[Numpy-discussion] ndarray.resize method and reference counting

Jon Olav Vik jonovik@gmail....
Sat Jan 31 11:59:47 CST 2009


Scott Sinclair <scott.sinclair.za <at> gmail.com> writes:

> >>> import numpy as np
> >>> x = np.eye(3)
> >>> x
> array([[ 1.,  0.,  0.],
>        [ 0.,  1.,  0.],
>        [ 0.,  0.,  1.]])
> >>> x.resize((5,5))
> Traceback (most recent call last):
>   File "<stdin>", line 1, in <module>
> ValueError: cannot resize an array that has been referenced or is referencing
> another array in this way.  Use the resize function

I'm having the same problem, and have resigned to using "x = resize(x, 
newshape)" rather than "x.resize(newshape)" as suggested in the error message. 
Anything else becomes almost impossible to debug. Basically, you must never 
step into a function that does x.resize().

Part of the reason is explained here:
http://article.gmane.org/gmane.comp.python.numeric.general/5461

In my experience, reference counting behaves differently between:
* non-interactive running and simple IPython "run" of scripts (works as 
intended)
* interactive entering of commands in IPython (entering "x" at prompt "In [n]" 
defines an alias _n)
* debugging with "run -d" in Python (symbols in inner scopes seem to get extra 
references to them)

See the example below (using IPython 0.8.1/Python 2.5.2/Numpy 1.1.0/Linux) for 
illustration.

Hope this helps,
Jon Olav

====
In [10]: cat test.py
import numpy, sys

x = numpy.zeros(3)
print sys.getrefcount(x)
x.resize(2)
x
print sys.getrefcount(x)
x.resize(1)

def test():
    y = numpy.zeros(3)
    print sys.getrefcount(y)
    y.resize(2)
    y
    print sys.getrefcount(y)
    y.resize(1)

test()


In [11]: run test.py
2
2
2
2
=====

Non-interactively, getrefcount() returns 2 on all four occasions. Entering the 
same commands interactively, the refcount of x increases by 4 on entering "x"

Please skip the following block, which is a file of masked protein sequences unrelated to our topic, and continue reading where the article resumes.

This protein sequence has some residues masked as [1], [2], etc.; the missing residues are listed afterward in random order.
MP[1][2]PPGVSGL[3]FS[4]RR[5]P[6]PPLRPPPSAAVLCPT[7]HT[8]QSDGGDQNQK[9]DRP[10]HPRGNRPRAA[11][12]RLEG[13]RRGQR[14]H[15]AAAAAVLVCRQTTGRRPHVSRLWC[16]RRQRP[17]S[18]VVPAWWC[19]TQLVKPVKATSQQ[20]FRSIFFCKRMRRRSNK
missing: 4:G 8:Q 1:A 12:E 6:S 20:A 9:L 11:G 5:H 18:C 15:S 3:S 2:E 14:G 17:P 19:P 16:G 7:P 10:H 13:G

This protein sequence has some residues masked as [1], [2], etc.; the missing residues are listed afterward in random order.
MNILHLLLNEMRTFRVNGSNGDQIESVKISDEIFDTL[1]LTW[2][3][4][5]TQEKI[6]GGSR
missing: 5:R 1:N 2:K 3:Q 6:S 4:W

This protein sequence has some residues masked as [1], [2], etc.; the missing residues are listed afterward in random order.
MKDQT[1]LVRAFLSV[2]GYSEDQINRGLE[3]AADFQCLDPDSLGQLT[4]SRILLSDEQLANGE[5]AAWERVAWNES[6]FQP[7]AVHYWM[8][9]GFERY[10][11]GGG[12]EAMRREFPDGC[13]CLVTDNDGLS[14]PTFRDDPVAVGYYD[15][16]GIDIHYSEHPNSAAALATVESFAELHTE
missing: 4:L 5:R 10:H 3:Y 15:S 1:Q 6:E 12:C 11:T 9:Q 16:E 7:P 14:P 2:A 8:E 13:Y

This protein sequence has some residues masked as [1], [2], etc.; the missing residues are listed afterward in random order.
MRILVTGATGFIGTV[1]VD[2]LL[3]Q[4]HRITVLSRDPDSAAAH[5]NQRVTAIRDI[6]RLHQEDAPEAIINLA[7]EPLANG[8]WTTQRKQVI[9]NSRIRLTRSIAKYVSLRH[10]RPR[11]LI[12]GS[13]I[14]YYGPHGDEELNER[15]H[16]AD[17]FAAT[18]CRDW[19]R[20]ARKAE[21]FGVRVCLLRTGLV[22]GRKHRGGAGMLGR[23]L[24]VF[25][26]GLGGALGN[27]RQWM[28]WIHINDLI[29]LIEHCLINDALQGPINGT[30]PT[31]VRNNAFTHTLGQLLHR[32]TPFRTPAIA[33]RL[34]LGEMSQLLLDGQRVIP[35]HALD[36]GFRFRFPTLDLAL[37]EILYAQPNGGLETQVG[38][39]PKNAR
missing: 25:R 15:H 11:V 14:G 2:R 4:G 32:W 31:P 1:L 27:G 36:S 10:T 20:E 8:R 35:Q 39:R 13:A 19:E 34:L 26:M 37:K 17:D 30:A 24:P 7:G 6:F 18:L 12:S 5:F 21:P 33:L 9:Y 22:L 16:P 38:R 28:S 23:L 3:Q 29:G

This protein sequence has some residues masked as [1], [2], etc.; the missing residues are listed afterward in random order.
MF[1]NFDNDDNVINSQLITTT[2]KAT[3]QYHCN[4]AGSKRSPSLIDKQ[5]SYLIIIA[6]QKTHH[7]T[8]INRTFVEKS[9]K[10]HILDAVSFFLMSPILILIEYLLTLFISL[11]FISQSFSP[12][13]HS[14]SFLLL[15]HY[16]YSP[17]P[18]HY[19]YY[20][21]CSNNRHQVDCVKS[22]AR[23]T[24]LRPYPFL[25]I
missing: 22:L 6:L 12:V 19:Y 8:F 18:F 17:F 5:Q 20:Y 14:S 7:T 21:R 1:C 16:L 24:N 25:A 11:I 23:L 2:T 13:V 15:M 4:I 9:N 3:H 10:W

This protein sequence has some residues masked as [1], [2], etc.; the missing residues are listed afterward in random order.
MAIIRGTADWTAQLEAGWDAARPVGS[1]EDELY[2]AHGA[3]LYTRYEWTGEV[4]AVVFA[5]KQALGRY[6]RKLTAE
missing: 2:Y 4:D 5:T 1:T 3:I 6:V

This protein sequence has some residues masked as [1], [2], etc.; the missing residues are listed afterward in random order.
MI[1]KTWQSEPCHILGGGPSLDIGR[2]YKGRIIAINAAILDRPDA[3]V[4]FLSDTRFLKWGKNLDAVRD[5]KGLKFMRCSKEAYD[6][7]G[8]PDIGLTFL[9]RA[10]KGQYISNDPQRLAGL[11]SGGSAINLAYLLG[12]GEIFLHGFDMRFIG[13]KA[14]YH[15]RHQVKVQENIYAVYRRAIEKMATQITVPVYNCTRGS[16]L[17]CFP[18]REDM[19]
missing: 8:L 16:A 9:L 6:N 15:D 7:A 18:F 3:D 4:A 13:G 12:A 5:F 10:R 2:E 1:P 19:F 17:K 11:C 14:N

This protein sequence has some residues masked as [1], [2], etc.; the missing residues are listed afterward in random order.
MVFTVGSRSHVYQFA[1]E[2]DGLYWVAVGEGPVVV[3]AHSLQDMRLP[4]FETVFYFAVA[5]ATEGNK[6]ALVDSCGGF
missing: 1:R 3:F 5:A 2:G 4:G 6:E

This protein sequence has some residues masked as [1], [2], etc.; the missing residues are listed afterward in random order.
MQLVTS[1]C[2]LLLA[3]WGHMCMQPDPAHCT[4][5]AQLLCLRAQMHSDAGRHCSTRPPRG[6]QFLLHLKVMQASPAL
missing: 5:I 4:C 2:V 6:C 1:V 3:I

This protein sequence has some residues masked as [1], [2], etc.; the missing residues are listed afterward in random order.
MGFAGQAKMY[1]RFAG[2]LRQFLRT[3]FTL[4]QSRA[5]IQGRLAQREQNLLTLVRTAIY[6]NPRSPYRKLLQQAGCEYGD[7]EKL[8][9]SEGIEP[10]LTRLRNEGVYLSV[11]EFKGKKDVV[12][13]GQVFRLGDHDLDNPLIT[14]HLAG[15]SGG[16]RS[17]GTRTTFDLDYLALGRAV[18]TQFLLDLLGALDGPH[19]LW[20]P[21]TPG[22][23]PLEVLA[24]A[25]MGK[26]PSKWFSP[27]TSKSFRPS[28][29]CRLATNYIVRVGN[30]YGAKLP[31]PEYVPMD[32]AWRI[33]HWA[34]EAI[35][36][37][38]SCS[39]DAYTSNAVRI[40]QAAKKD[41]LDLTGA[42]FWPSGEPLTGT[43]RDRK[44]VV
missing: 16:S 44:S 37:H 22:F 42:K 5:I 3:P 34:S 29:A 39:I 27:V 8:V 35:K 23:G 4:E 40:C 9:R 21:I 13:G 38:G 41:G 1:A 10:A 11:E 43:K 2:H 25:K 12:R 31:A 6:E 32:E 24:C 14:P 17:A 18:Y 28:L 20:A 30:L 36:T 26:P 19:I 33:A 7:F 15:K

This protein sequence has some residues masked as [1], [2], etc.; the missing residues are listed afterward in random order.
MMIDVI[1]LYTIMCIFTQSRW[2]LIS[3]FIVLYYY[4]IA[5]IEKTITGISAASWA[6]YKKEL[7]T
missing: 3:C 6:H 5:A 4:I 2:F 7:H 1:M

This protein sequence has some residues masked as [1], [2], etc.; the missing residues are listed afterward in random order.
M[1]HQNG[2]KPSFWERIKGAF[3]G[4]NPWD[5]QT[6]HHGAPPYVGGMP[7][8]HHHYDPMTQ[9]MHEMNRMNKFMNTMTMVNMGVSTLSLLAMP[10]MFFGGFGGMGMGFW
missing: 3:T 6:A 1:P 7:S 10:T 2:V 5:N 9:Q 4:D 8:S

at the prompt. Inside a function call there is no problem, though.

=====
In [2]: import numpy, sys
In [3]: x = numpy.zeros(3)
In [4]: print sys.getrefcount(x)
2
In [5]: x.resize(2)
In [6]: x
Out[6]: array([ 0.,  0.])
In [7]: print sys.getrefcount(x)
6
In [8]: x.resize(1)
---------------------------------------------------------------------------
<type 'exceptions.ValueError'>: cannot resize an array that has been referenced 
or is referencing another array in this way.  Use the resize function

In [9]: def test():
   ...:         y = numpy.zeros(3)
   ...:         print sys.getrefcount(y)
   ...:         y.resize(2)
   ...:         y
   ...:         print sys.getrefcount(y)
   ...:         y.resize(1)
   ...:
In [10]: test()
2
2
=====

When debugging, however, the x.resize() works fine, while the y.resize() inside 
the test() function fails. (A workaround is to step over the function call, 
using "n" rather than "s" in line 19.)

====
In [5]: run -d test.py
ipdb> s
1---> 1 import numpy, sys
----> 3 x = numpy.zeros(3)
----> 4 print sys.getrefcount(x)
2

----> 5 x.resize(2)
----> 6 x
----> 7 print sys.getrefcount(x)
2

----> 8 x.resize(1)
---> 10 def test():

---> 19 test()
ipdb> s
---> 10 def test():
---> 11     y = numpy.zeros(3)
---> 12     print sys.getrefcount(y)
3

---> 13     y.resize(2)
ValueError: 'cannot resize an array that has been referenced or is referencing
\nanother array in this way.  Use the resize function'
=====




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